Mistreatment, Extortion of Oil-Rich Country’s Urban Poor
September 30, 2013
“Every day police viciously beat and rob street traders in plain daylight and no one does anything about it. Abuse and robbery is no way to conduct police business.”
Leslie Lefkow, deputy Africa director

(Johannesburg) – Angolan police routinely beat and extort street vendors during “removal operations” in the capital, Luanda, Human Rights Watch said in a report released today.

The 38-page report, “‘Take That Filth Away’: Police Violence Against Street Vendors in Angola,” describes how police officers and government inspectors, often in civilian clothes without identification, mistreat street traders, including many women with children, during operations to force them off the streets. Human Rights Watch interviewed 73 street vendors in Luanda who vividly described how police seize their goods, extort bribes, threaten them with imprisonment, and in some cases arrest them. Impunity for such abuses has been the rule.

“Every day police viciously beat and rob street traders in plain daylight and no one does anything about it,” said Leslie Lefkow, deputy Africa director at Human Rights Watch. “Abuse and robbery is no way to conduct police business.”

The government should immediately issue public orders to the police to stop the violence and ensure that any removal operations are conducted by professional officers operating with full respect for the law, Human Rights Watch said.

Police crackdowns on street traders have increased since October 2012,  when the governor of Luanda declared that authorities would remove street vendors, Human Rights Watch said. Provincial authorities promised that new markets would be built for the vendors. These operations are part of a longer-term government policy to reduce the informal sector in post-war Angola, which also includes mass forced evictions from informal settlements. Both sets of removals have targeted some of Luanda’s poorest communities.
Many of the round-ups follow a similar pattern: government inspectors, usually carrying batons, and armed police officers approach groups of street vendors on foot, in cars, or by motorcycle. They then chase the vendors away, hitting them and seizing their goods.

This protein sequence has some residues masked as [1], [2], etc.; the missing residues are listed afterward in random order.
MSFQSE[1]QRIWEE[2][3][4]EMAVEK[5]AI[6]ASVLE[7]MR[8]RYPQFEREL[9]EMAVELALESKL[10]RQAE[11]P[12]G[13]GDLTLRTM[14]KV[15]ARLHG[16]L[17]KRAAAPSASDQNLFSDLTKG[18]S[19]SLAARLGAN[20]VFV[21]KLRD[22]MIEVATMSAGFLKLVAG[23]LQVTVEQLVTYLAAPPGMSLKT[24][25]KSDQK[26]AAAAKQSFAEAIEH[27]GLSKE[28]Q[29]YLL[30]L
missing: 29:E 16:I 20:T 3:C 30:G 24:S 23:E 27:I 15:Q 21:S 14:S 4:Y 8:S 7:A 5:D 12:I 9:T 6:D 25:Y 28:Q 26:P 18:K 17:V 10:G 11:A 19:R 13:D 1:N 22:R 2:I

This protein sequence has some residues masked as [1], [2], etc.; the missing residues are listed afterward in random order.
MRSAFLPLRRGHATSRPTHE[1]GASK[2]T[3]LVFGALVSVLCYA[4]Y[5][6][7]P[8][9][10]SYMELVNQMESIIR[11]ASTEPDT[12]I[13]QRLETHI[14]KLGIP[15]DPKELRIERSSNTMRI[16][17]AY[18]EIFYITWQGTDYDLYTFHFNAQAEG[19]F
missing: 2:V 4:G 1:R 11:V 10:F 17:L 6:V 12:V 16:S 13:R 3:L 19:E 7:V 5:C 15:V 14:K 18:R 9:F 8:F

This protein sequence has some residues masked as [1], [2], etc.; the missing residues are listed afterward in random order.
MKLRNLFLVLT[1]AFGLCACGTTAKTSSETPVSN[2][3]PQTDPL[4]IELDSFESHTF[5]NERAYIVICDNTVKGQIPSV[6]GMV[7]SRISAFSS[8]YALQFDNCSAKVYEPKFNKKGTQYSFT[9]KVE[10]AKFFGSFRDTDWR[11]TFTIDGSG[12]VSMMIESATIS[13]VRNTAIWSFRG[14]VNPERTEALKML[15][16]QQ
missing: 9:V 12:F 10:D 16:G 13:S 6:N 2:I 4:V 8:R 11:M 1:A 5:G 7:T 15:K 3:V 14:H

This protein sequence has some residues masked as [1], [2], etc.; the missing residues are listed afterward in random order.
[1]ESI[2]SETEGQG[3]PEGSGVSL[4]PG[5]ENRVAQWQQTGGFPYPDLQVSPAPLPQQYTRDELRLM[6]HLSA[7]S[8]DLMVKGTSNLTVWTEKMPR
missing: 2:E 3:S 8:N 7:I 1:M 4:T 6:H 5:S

Street vendors described to Human Rights Watch the violence during round-ups. They said that even pregnant women were routinely beaten with batons and other objects, kicked, slapped, and punched, resulting in injuries including bruises and swollen arms, legs, and faces.
“Where I sell there are many zungueiras [female street vendors] with babies on their backs,” a 22-year-old woman vendor told Human Rights Watch, “The police and fiscais [government inspectors] arrive on motorcycles. They kick us and throw our goods to the ground, sometimes they take them, unless we pay. They say, ‘Take that filth away. This is not a place to sell.’”
Journalists, family members, passersby, and other witnesses who try to intervene, complain, or document the abuses face arbitrary detention and beatings at the hands of police, Human Rights Watch said. A Human Rights Watch researcher was briefly detained in April when interviewing street traders.

This intimidation and harassment reflects Angola’s increasingly repressive environment for journalists and human rights defenders, Human Rights Watch said. Independent journalists report on police crackdowns at great personal risk and the state media will not cover the issue.

“Angolan authorities should immediately stop punishing journalists, human rights defenders, and concerned citizens who expose rights violations against street traders and others,” Lefkow said. “Instead the authorities should investigate abuses and prosecute those responsible.”

Most street traders live in extreme poverty since they were displaced during the civil war a decade ago and have been excluded from the benefits of Angola’s booming post-war oil economy. The vast majority lack access to basic government services, live in informal settlements without legal protection, and do not even have an identity card.

“The government asserts that fulfilling economic and social rights is a priority, but if so, then it should ensure that Angola’s poorest communities are protected from abuse, not targeted for violence,” Lefkow said. “Helping street traders get access to identity cards and government services would be a positive first step.”

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